The State Library and Archives of Florida has over 300,000 individual records housed in various collections, many of which have been digitized and are publicly accessible via floridamemory.com. These resources can be invaluable to research, or just a good way to kill some time. I decided to look at the available collections and ask simple questions just to see where it takes me. Using the Early Auto Registrations, 1905-1917 collection, I decided to ask: Who registered the first vehicle in Leon County?
The first automobiles didn’t arrive in Florida until around 1900. Florida didn’t even start requiring vehicle registration until 1905, thanks, in part to the State of New York and State Representative Edward L. Wartmann of Citra, Florida.
Rep Wartmann, borrowing from existing legislation in New York, introduced a bill that required automobile owners to register their vehicles with the Secretary of State, keep registration documents in the vehicle, display the registration number on the vehicle, have safety equipment like a bell, horn, or whistle, as well as two signal lamps for nighttime use, abide by a statewide speed limit, give signal when approaching horses or other animals (drivers were required to stop if directed to by the individual riding/driving the animal), and allowed for Boards of County Commissioners to set aside time for speed tests or races on public roadways.
The Secretary of State was responsible for registering vehicles until 1917, when that responsibility was transferred to the Comptroller’s Office. An application was mailed to the Department of State with all of the required information, which was recorded in a ledger (Figure) along with the assigned registration number. This number was often displayed via wood, metal, or leather license plates handmade by the vehicle’s owner.
On October 19, 1905, William C. Hodges of Tallahassee became the first person to register an automobile in Leon County. Hodges was born in Illinois in 1876, moved to Florida in the 1880s and unsuccessfully ran for governor on the Bull Moose ticket in 1912, and again in 1936. He was elected to the Florida Senate in 1923 and served as the President of the Senate in 1935.
An interesting aside: Hodges purchased the Goodwood cotton plantation—now a Tallahassee landmark—because his wife Margaret had always admired one of the beds at the estate. Apparently, to buy the bed, he had to buy the estate. The Hodges’ would go on to entertain the high society folks at Goodwood “in a fashion unequaled since the Civil War.”
The registration record on which Hodges is listed reads as follows. Registration Number: 57, Style of Vehicle: Gasolene, Horsepower: 30, Factory Number: 1191, Makers Name: National (National Motor Vehicle Co.).
Founded in Indianapolis in 1900, National began as an electric car company that manufactured its own electric motors. Production of gasoline vehicles began in 1904, and National dropped all-electric vehicles from production in 1907.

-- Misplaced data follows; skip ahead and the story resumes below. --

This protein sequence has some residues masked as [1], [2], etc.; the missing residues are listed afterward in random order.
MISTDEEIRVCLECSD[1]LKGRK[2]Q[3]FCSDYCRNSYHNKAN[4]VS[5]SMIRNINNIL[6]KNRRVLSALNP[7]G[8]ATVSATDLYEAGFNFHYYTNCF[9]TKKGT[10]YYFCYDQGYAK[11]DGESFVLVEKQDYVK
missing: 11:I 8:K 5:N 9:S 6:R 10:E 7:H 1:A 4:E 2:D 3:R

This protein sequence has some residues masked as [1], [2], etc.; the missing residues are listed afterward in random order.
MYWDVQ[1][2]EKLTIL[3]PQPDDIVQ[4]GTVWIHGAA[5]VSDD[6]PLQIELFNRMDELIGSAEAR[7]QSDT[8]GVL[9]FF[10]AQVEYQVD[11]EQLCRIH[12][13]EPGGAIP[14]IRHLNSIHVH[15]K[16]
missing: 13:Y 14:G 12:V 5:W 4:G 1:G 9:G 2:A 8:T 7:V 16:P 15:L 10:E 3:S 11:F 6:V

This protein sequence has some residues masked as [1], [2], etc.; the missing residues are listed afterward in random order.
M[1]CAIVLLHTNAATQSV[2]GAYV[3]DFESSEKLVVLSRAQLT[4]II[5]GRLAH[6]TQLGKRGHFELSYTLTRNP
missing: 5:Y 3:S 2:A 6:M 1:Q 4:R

Hodges was most likely rolling in National Gasoline Model C or Model Cb, as these are the only two gas-powered models produced in 1905 with 30 horsepower. Both models boasted a four-cylinder engine that produced 24 to 30 horsepower.
The National Motor Vehicle Co. successfully produced gasoline cars, including racing cars, until 1923 when it was merged into Associated Motor Industries. AMI consisted of existing car, truck, and parts manufactures, and was intended to standardize production, but it went out of business in 1924.
Hodges went on to represent Leon County in the Senate for eighteen years until his death in 1940 at the age of 64. The announcement of Hodges’ death, published in the Flagler Tribune January 18, 1940, closed with the following: “In the senate, Hodges was a master of wit and sarcasm. His stooped shoulders and flowing gray hair made him a colorful figure in debate. When he filibustered against legislation he opposed, galleries filled to capacity because Hodges made a show of the occasion.”
“180 Years of Goodwood.” Goodwood Museum & Gardens, www.goodwoodmuseum.org/history/.
Clymer, Floyd. Treasury of Early American Automobiles, 1877-1925. Bonanza Books, 1971.
“Florida’s First Automobiles.” Florida Memory, 10 July 2015, www.floridamemory.com/blog/2015/07/10/floridas-first-automobiles/.
Florida Memory. Early Automobile Registrations, 1905-1917. https://www.floridamemory.com/collections/early-autos/.
Historic American Building Survey (HABS) FLA, 37-Tala.V,1- Goodwood Plantation, Tallahassee, Leon County, FL. http://www.loc.gov/pictures/item/fl0163.sheet.00003a/.
“Researching Escambia County at the State Archives and State Library of Florida.” Florida Memory Blog, 26 Sept. 2018, www.floridamemory.com/blog/2018/09/26/researching-escambia-county-at-the-state-archives-and-state-library-of-florida/.
Test, Charles D. “National Motor Vehicle Company Archives.” Chuck’s Toyland, www.chuckstoyland.com/category/automotive/national-motor-vehicle-company/.